Cloud Takes Different Shapes for Two Exchange 2010 Deals
These deployments show that not all cloud migrations are a one-way street.
- By Jeffrey Schwartz
- July 01, 2010
Many organizations are grappling with whether to offload the hosting of their e-mail system to a vendor such as Google Inc. or Microsoft, use a third-party hoster, or go with a premises-based managed services offering. In late May, two enterprises -- both with nearly 20,000 users -- disclosed how they're taking diverging paths to deploying large Microsoft Exchange 2010-based networks.
The U.S. Center for Disease Control and Prevention (CDC) said it's displacing an underperforming hosted Microsoft Exchange Server 2003 service with a private-cloud deployment of Exchange Server 2010. Simultaneously, Microsoft announced that the University of Arizona is going the other route: It has decided to standardize on the Microsoft Business Productivity Online Suite (BPOS) to provide 18,000 faculty and employees with e-mail and scheduling services.
Neither is a blockbuster deal, but both underscore the decisions many organizations looking to upgrade their aging e-mail systems are confronting -- and the different paths they're choosing.
"It really is something that has to be taken on a case-by-case basis," says Scott Gode, a vice president at Azaleos Corp. Azaleos won a $3.4 million bid to manage the CDC's new Exchange Server 2010 platform over the next year, with an option for another year.
Seattle-based Azaleos offers managed Exchange services in which the e-mail system resides on the customer's premises, while Azaleos manages the messaging platform on behalf of those enterprises. Gode believes the CDC deployment is one of the largest Exchange 2010 deals to date outside those rolled out via the Microsoft Technology Adoption Program (TAP).
"We think it's one of the largest, if not the largest, Exchange 2010 deployments in a private cloud architecture so far," Gode explains. Azaleos will transition the CDC from an Exchange Server 2003 deployment archived by IXOS (recently acquired by enterprise content management vendor Open Text Corp.), according to the CDC's request for proposal (RFP).
"We think it's one of the largest, if not the largest, Exchange 2010 deployments in a private cloud architecture so far."
Scott Gode, Vice President, Azaleos Corp.
"The CDC has experienced issues with stability, performance and adaptability with the hosted mail system -- including the IXOS archival platform," the RFP states. "CDC anticipates the new system to be flexible, expandable, reliable and provide high-performance metrics."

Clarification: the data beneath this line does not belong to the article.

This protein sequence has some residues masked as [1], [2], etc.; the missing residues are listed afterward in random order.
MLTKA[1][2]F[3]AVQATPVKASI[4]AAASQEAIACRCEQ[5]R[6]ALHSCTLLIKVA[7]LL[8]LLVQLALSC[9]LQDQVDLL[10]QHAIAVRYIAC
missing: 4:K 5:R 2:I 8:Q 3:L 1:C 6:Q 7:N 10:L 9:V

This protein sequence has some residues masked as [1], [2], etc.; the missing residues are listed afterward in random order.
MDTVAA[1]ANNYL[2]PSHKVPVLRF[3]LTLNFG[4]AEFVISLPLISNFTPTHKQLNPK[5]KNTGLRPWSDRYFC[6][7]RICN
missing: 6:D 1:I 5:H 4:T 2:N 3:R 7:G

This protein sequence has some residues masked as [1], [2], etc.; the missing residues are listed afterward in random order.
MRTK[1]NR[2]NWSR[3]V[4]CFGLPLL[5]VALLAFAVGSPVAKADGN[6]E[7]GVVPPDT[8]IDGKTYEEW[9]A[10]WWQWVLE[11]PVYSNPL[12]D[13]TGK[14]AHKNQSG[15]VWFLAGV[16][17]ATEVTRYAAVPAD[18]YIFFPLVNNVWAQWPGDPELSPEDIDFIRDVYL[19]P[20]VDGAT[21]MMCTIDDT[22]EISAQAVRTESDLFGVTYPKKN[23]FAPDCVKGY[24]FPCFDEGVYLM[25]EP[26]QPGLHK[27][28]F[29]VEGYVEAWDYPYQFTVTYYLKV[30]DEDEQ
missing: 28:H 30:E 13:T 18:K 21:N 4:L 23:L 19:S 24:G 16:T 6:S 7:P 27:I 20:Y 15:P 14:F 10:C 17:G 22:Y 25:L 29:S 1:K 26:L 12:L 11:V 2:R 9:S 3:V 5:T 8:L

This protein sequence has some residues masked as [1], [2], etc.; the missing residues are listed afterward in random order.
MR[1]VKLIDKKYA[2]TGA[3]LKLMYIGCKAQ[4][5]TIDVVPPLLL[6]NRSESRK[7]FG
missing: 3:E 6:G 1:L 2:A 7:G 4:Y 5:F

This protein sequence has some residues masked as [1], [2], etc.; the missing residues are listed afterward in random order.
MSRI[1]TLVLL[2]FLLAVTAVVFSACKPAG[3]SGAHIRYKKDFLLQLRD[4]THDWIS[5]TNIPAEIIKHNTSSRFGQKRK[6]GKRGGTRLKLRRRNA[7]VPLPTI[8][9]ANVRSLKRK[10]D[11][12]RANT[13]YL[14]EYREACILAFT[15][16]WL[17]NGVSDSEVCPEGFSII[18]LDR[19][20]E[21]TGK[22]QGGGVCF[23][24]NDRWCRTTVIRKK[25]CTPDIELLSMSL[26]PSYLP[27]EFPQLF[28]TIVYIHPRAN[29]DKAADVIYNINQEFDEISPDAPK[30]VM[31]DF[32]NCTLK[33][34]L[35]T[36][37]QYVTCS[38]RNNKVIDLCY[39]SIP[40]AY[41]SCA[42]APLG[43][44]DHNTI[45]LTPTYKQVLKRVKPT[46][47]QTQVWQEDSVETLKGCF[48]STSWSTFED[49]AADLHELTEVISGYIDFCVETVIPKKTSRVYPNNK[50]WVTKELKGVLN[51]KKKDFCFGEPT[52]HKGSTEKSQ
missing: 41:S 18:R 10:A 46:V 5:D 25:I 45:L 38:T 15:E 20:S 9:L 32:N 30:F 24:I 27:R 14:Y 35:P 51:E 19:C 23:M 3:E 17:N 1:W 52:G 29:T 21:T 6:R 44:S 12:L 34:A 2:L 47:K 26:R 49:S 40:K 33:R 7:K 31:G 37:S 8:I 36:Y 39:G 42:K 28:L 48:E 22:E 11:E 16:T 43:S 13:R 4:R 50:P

In addition to Exchange Server 2010, the new platform will consist of the BlackBerry Enterprise Server (BES) and SANs based on EMC storage, which will replace the IXOS archiving platform. Azaleos will provide monitoring and availability services and is expected to provide 99.9 percent uptime, the RFP notes.
"They took a specific, strategic decision to bring it in-house to establish their own sort of on-premises cloud," Gode says. "While Microsoft is pushing [with BPOS] to make it more public, in the case of CDC, they're going in a reverse direction in trying to bring it more under control."
Back to School
By comparison, the University of Arizona determined that controlling an Exchange implementation would be too costly and would take up too many internal resources, says CIO Michele Norin (see "Why the University of Arizona Chose BPOS").
"We were considering standing up our own Exchange environment and decided against that," she explains.
The cost of deploying Exchange Server 2010 for its campuses would have exceeded $1 million on top of unspecified annual costs, Norin says. The BPOS service will cost about $500,000 per year.
The University of Arizona had first considered going with Google Apps -- the platform used by the students -- but when the IT organization compared it with BPOS, the Google platform lacked certain capabilities, such as mobile features allowing employees to delegate their calendars. "BPOS had an advantage," Norin says.
Norin says the system was procured through Dell Services, which provides the university's Microsoft Campus Agreement through a state contract. It will be rolled out in the fall, she adds.
About the Author
Jeffrey Schwartz is editor of Redmond magazine and also covers cloud computing for Virtualization Review's Cloud Report. In addition, he writes the Channeling the Cloud column for Redmond Channel Partner. Follow him on Twitter @JeffreySchwartz.